Ways to include fats into your child's lunchbox. Try putting avocado in sandwiches  in guacamole or on crackers, chia seed pudding with fruit, a handful of nuts or bliss balls (if allowed) and grated coconut sprinkled on other food. 


Vitamins: Enables chemical reactions that are needed by the body. They help the other nutrients to give the body energy and are related directly to growth and well being. If you do not have the vitamins in your body, your body cannot function properly. All vitamins come directly from food vitamins are either fat-soluble or water soluble meaning how they travel around the body.

Minerals: Critical for nerve functions, cellular processes, water balancing and structural system. 16 or more minerals are needed by the body are essential as they are vital to the functioning of something in the body that no other mineral can do and must come from food. They strengthen the bones and teeth, maintain a healthy immune system and help the vitamins to do their work.

Ways to increase vitamins and minerals into your child’s lunchbox. Include in your child’s lunchbox every day at least two different serves of fruit and at least 1-2 serving of vegetables. By constantly eating a variety of fruits and vegetables a wide range of vitamin and minerals enter the body and can be broken down to release their nutrients. If a child is picky, try disguising fruits and vegetables into their lunch boxes, finely chopped vegetables in sauces, pastas, rice dishes etc. Also try to present vegetables in an appealing way.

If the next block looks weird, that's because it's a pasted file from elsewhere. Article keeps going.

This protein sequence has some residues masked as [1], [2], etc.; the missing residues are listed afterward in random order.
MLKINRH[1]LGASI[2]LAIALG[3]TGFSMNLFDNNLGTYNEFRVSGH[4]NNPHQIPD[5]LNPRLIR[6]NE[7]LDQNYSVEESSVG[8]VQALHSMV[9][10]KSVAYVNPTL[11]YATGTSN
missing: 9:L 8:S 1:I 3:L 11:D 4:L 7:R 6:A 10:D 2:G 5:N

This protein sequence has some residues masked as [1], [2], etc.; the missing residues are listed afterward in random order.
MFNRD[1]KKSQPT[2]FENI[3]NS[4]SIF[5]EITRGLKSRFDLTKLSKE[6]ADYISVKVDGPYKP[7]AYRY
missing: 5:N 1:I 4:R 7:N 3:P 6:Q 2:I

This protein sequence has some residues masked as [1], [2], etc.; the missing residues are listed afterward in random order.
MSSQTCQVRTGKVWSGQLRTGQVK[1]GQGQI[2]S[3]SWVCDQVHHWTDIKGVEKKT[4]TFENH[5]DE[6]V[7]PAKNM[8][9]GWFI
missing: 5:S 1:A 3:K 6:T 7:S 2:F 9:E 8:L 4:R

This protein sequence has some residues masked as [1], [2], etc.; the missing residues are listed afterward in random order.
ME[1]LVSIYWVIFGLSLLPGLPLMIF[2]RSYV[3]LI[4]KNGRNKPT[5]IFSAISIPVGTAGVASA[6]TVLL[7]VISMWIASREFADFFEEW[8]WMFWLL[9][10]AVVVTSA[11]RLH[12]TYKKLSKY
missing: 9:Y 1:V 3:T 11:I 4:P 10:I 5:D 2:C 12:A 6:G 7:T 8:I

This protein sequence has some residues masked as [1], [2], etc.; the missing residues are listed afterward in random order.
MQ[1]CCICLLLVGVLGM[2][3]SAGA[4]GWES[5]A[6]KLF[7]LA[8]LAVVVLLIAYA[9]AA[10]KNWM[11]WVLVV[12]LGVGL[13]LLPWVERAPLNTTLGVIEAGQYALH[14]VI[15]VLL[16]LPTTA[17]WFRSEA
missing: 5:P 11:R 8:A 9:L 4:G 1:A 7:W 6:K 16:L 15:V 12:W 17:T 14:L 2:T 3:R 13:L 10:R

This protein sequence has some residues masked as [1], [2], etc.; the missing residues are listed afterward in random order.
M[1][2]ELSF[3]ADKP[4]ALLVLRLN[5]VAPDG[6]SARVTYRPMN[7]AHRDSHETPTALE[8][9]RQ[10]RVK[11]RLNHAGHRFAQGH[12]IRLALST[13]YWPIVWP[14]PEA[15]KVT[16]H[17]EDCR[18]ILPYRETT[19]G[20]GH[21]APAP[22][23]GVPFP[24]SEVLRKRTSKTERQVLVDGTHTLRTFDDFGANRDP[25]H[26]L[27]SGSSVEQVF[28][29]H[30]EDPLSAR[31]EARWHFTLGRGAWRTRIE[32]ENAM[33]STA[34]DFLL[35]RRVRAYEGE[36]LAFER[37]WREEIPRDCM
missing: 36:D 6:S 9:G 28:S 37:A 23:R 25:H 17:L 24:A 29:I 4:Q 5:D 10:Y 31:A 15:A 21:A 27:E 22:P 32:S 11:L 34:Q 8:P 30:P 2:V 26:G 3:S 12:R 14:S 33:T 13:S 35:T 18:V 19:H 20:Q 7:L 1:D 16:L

How to promote healthy eating

All children have the potential to enjoy a healthy diet. Children are more likely to develop good eating habits and behaviours and attitudes if they have been offered a wide range of healthy foods since birth.  However even if they have not been offered this as their first food choices, anything is possible. With patience, perseverance, a good attitude and a little creativity, a child’s preferences can be influenced to make better food choices.


Make a clear distinction between Everyday healthy food choices, and the “sometimes” foods. “Everyday “ healthy  food includes all the essential nutrients a growing body needs to develop and when your children are older these foods are also what continues to give energy, help to regulate the body (including hormones) help them stay healthy, heal quickly and allow them to function well in a busy world. The “sometimes” foods a high in unhealthy fats, sugars, salt and do not contain essential nutrients. “Sometimes” foods are “empty foods” meaning they contain nothing to helps growth and development. Discuss this with your children.  Children should be able to enjoy these sometimes foods, we know they are delicious and exciting, however parents have the responsibility of ensuring children know the difference between something that tastes so yummy to something that tastes yummy and makes your body feel great. The aim being that our children will make healthy food choices on their own. If sometimes foods are offered (such at birthday parties, BBQ’s, tuck shop, movies etc.) offer also healthier food choices such as carrot stick and dips, crackers etc. Note: Remember if a child is being given a sometimes food everyday, it is not a sometimes food it has become an everyday food. Not a good habit to get into.


Establish healthy eating routines.

A healthy diet does not only include eating foods that are good for you, it is also about eating at regular times. This allows the body to work in a rhythmical way and this rhythm encourages stable health. Eating routines include: Eating breakfast everyday, eating meals at regular times, and snack at regular times too. (This is easily done at school so that’s why the lunch box guide works so well.) Eat meals together as a family if possible and allow as much time as possible for meals so they can be eating in a relaxed and unhurried way.